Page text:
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Cannabinoid receptor 1 signalling dampens activity and mitochondrial transport in networks of enteric neurones

Authors


Pieter Vanden Berghe PhD, Center for Gastroenterological Research, KULeuven, Herestraat 49, Lab 701, B-3000 Leuven, Belgium.
Tel: +32 16 330153; fax: +32 16 345939; e-mail: pieter.vandenberghe@med.kuleuven.be

Abstract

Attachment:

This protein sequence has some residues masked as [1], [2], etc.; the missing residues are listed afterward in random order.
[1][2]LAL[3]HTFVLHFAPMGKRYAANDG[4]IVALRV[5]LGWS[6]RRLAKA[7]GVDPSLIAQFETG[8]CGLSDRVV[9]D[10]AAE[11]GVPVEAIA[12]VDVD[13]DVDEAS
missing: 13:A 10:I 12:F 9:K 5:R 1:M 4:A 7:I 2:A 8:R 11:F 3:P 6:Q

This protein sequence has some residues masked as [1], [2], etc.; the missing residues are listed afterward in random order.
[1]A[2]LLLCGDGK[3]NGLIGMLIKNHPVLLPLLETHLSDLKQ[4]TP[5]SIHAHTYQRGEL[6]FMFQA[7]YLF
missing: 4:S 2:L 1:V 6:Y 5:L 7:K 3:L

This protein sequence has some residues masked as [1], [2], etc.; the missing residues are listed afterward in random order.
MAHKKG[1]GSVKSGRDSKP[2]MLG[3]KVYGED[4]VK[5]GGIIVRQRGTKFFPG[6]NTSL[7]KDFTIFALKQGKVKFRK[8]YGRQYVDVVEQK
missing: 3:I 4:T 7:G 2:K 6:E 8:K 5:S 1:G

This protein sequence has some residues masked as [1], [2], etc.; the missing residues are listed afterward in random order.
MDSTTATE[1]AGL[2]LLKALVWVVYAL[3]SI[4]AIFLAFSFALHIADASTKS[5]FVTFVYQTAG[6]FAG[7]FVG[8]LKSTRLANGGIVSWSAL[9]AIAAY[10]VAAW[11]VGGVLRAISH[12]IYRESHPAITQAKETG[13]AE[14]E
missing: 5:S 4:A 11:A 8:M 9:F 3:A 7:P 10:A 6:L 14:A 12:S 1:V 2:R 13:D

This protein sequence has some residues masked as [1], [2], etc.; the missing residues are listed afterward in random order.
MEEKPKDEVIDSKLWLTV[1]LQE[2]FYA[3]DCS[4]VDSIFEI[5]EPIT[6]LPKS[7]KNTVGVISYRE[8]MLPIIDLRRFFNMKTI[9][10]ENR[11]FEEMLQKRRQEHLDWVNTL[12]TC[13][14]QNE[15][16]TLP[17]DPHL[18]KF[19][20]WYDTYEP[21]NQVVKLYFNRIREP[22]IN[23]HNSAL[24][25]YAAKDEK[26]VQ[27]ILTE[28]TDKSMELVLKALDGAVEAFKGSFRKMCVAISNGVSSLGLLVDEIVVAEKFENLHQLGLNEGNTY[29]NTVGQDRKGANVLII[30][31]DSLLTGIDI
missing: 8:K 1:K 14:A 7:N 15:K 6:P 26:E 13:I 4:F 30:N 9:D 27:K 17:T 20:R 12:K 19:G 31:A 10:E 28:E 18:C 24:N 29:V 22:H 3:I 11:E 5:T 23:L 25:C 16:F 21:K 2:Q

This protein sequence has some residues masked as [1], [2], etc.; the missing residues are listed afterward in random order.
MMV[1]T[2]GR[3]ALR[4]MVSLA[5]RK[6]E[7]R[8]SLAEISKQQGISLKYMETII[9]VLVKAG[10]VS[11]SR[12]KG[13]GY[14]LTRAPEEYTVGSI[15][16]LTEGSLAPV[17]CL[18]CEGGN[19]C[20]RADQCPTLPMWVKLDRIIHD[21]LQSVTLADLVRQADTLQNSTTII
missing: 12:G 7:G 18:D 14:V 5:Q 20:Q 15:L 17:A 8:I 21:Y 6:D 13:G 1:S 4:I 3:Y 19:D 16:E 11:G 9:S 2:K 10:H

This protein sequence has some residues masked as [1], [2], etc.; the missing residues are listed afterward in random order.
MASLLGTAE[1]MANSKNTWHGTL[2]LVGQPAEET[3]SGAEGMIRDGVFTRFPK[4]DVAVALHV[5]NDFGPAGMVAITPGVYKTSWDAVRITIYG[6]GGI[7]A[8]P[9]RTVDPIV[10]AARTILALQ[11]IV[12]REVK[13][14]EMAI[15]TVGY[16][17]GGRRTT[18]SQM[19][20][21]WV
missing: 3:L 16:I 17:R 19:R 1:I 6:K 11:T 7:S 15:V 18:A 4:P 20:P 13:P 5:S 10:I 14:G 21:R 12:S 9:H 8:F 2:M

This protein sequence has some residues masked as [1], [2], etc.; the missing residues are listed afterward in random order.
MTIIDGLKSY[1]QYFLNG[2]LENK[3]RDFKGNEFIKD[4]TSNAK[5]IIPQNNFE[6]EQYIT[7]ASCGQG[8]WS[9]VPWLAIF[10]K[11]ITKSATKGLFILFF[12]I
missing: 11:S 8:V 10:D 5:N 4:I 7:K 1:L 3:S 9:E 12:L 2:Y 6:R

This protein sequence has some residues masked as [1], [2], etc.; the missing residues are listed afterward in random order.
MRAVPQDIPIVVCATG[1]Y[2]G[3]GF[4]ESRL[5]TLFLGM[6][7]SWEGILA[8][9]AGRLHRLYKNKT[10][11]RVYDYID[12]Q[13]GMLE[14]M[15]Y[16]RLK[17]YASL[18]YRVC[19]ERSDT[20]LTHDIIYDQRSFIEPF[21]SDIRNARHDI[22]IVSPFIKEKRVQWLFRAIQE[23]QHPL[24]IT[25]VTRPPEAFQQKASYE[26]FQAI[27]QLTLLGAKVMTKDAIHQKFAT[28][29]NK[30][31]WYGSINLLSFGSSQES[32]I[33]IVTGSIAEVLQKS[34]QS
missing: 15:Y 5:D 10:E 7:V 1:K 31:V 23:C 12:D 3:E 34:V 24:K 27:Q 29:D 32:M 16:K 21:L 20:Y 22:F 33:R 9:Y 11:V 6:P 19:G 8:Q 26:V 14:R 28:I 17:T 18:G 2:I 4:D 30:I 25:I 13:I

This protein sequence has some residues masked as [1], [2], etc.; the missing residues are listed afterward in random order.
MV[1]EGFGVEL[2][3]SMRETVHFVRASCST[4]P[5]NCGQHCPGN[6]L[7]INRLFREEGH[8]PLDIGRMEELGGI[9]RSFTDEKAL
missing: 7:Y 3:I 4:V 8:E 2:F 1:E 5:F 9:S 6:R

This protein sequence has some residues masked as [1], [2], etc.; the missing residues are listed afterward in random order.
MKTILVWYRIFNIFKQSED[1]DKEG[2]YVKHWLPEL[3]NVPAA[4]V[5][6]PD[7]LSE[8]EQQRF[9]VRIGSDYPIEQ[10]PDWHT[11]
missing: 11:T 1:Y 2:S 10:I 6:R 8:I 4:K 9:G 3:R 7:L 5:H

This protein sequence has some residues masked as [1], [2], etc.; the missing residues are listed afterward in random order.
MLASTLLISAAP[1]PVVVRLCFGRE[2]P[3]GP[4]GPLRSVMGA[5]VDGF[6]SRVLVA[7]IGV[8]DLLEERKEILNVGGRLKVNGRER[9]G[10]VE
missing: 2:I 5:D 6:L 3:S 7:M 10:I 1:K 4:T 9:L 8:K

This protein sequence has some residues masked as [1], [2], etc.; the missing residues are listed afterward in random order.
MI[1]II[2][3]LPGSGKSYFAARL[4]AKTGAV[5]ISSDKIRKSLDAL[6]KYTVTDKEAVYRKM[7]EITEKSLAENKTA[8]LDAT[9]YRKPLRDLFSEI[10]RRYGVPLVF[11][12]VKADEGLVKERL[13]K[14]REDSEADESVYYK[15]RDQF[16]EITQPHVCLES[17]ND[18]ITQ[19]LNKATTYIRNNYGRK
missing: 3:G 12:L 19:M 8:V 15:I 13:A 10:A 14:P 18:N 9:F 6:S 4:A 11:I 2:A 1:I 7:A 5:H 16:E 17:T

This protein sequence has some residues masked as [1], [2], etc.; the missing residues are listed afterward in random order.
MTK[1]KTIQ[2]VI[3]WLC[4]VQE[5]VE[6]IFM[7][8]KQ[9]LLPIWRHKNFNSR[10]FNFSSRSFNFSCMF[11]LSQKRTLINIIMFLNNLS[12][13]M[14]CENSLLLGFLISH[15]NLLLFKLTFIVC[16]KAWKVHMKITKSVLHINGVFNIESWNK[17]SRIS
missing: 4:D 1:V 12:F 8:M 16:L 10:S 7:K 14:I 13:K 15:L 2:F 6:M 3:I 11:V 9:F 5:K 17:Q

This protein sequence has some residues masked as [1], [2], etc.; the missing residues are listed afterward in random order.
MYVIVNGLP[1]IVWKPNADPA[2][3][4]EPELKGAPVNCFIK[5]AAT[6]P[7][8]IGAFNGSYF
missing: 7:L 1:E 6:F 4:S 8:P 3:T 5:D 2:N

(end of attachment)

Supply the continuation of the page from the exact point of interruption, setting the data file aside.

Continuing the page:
Abstract  Cannabinoid (CB) receptors are expressed in the enteric nervous system (ENS) and CB1 receptor activity slows down motility and delays gastric emptying. This receptor system has become an important target for GI-related drug development such as in obesity treatment. The aim of the study was to investigate how CB1 ligands and antagonists affect ongoing activity in enteric neurone networks, modulate synaptic vesicle cycling and influence mitochondrial transport in nerve processes. Primary cultures of guinea-pig myenteric neurones were loaded with different fluorescent markers: Fluo-4 to measure network activity, FM1-43 to image synaptic vesicles and Mitotracker green to label mitochondria. Synaptic vesicle cluster density was assessed by immunohistochemistry and expression of CB1 receptors was confirmed by RT-PCR. Spontaneous network activity, displayed by both excitatory and inhibitory neurones, was significantly increased by CB1 receptor antagonists (AM-251 and SR141716), abolished by CB1 activation (methanandamide, mAEA) and reduced by two different inhibitors (arachidonylamide serotonin, AA-5HT and URB597) of fatty acid amide hydrolase. Antagonists reduced the number of synaptic vesicles that were recycled during an electrical stimulus. CB1 agonists (mAEA and WIN55,212) reduced and antagonists enhanced the fraction of transported mitochondria in enteric nerve fibres. We found immunohistochemical evidence for an enhancement of synaptophysin-positive release sites with SR141716, while WIN55,212 caused a reduction. The opposite effects of agonists and antagonists suggest that enteric nerve signalling is under the permanent control of CB1 receptor activity. Using inhibitors of the endocannabinoid degrading enzyme, we were able to show there is endogenous production of a CB ligand in the ENS.

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